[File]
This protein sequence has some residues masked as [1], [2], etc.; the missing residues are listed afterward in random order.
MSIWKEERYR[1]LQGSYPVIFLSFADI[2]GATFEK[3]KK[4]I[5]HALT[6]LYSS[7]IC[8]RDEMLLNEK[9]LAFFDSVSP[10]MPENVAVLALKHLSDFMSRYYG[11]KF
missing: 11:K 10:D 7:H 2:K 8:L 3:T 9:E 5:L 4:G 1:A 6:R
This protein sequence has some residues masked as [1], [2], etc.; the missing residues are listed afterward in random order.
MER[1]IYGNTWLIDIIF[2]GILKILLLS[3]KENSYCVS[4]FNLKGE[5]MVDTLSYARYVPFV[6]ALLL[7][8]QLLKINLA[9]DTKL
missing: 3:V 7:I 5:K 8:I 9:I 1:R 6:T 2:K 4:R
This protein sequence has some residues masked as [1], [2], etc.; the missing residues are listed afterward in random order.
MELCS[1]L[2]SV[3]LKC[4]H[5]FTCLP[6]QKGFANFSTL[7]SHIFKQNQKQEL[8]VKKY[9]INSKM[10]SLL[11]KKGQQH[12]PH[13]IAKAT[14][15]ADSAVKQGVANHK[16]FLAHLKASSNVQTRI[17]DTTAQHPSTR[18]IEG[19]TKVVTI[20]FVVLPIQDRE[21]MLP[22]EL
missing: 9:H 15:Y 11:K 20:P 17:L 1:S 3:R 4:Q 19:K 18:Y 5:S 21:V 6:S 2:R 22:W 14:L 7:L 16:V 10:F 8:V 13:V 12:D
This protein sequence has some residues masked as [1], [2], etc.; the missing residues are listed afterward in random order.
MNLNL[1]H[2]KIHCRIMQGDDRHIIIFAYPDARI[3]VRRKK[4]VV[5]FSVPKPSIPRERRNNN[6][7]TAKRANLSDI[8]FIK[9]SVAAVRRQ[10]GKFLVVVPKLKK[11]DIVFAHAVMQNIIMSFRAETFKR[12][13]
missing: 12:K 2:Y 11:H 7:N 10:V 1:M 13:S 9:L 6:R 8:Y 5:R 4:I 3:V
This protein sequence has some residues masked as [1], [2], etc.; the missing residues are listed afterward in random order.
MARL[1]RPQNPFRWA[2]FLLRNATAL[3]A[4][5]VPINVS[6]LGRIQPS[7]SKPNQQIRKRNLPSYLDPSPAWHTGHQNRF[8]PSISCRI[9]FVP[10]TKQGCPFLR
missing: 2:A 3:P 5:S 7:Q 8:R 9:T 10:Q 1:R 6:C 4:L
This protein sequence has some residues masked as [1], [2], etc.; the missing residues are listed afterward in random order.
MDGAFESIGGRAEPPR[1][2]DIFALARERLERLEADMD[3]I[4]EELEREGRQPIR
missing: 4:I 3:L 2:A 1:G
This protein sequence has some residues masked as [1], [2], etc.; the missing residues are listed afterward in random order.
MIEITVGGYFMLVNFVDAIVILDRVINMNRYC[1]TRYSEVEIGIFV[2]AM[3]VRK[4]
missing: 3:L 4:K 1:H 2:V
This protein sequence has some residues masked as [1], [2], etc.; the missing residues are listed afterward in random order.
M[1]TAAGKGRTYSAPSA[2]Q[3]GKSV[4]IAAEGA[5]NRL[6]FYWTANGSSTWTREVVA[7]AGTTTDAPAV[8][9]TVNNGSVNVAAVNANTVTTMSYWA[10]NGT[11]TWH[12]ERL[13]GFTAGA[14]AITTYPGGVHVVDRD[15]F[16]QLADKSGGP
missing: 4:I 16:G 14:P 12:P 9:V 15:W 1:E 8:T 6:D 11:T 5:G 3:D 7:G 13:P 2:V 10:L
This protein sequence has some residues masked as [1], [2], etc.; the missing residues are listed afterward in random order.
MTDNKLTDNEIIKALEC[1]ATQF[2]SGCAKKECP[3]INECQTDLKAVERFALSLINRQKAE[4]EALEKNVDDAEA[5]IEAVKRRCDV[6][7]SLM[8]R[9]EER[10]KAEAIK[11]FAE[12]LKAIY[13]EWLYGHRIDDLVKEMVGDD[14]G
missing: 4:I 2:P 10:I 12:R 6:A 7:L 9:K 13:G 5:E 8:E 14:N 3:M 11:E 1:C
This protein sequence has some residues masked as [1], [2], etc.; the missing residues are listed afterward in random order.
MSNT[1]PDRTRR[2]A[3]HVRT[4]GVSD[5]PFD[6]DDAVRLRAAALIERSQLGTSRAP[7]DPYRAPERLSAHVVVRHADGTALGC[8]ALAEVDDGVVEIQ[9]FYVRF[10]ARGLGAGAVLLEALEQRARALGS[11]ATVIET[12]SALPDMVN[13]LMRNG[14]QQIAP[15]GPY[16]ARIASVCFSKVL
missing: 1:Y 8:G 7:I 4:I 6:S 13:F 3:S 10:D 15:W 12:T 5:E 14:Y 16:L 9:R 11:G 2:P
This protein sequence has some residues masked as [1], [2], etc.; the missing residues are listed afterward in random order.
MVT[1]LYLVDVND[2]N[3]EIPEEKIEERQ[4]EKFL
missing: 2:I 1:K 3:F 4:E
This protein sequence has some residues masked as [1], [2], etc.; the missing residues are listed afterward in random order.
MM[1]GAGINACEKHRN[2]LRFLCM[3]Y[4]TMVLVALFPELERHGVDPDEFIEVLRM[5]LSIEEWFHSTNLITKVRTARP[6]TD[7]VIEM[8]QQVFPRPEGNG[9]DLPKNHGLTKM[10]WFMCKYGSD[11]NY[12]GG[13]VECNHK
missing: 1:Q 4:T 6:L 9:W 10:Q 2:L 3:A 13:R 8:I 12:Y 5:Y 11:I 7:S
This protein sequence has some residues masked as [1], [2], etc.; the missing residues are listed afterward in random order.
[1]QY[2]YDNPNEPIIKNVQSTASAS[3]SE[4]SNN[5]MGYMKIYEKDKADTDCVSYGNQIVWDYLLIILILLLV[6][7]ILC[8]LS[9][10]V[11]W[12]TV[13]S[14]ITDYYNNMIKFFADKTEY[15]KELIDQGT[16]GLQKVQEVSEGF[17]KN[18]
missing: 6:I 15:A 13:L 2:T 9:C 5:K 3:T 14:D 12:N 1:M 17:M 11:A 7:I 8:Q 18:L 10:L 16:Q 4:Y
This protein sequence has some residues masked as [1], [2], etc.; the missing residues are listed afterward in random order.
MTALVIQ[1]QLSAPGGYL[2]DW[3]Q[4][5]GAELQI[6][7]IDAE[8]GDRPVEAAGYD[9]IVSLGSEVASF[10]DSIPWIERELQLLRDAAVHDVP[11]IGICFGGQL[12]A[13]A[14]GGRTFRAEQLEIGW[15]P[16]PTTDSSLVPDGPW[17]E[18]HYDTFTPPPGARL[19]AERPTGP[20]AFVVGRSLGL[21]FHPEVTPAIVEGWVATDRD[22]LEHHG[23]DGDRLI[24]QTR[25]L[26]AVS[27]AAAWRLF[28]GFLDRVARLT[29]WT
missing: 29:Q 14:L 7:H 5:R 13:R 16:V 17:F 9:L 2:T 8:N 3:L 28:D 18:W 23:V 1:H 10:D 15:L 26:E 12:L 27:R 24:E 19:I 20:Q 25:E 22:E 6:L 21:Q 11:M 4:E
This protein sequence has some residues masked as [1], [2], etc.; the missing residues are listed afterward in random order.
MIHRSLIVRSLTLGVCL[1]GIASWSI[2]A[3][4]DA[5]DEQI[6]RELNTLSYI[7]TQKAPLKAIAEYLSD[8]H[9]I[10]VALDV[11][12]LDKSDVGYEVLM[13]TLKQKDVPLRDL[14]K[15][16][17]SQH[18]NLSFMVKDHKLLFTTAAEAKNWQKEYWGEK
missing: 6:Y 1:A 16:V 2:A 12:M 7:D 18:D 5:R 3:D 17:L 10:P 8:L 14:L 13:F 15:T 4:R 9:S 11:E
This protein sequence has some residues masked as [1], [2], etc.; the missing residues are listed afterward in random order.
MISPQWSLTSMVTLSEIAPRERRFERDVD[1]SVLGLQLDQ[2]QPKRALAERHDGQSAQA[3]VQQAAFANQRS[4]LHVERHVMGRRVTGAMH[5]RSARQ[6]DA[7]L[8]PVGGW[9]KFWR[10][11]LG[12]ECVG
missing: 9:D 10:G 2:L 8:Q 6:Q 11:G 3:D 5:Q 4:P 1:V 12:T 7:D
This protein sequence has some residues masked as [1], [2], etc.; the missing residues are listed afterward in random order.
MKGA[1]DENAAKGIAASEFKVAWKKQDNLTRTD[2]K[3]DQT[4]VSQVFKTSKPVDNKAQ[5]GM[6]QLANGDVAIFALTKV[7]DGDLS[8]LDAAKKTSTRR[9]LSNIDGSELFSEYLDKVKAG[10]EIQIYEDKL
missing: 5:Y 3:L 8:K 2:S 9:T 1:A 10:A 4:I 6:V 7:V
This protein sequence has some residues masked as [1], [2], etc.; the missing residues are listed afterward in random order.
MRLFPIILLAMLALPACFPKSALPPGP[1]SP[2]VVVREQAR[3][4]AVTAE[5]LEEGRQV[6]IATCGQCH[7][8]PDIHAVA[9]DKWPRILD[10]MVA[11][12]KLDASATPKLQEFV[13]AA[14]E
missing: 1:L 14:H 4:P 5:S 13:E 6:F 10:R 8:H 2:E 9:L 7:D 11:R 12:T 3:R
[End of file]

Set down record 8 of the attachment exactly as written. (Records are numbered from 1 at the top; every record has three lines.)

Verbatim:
This protein sequence has some residues masked as [1], [2], etc.; the missing residues are listed afterward in random order.
M[1]TAAGKGRTYSAPSA[2]Q[3]GKSV[4]IAAEGA[5]NRL[6]FYWTANGSSTWTREVVA[7]AGTTTDAPAV[8][9]TVNNGSVNVAAVNANTVTTMSYWA[10]NGT[11]TWH[12]ERL[13]GFTAGA[14]AITTYPGGVHVVDRD[15]F[16]QLADKSGGP
missing: 4:I 16:G 14:P 12:P 9:V 15:W 1:E 8:T 6:D 11:T 5:G 3:D 7:G 13:P 2:V 10:L